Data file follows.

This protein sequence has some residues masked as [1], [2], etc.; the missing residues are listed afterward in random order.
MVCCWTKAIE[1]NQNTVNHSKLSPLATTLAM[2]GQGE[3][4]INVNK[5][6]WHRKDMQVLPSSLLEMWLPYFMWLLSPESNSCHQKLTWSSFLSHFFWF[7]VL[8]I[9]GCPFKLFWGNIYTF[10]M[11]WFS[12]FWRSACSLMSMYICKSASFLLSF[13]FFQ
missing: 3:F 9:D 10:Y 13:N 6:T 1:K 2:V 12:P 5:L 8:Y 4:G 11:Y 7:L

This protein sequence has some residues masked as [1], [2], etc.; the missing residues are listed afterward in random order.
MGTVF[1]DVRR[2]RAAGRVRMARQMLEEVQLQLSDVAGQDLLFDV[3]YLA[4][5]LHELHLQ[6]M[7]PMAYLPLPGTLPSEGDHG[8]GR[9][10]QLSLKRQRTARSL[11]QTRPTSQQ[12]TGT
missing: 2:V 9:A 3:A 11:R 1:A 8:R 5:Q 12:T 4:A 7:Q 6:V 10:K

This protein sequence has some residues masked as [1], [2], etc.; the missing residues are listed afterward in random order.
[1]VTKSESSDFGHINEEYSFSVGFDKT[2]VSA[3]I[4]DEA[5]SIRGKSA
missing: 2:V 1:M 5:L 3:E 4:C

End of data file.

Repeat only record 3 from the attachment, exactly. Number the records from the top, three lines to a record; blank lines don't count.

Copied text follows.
This protein sequence has some residues masked as [1], [2], etc.; the missing residues are listed afterward in random order.
[1]VTKSESSDFGHINEEYSFSVGFDKT[2]VSA[3]I[4]DEA[5]SIRGKSA
missing: 2:V 1:M 5:L 3:E 4:C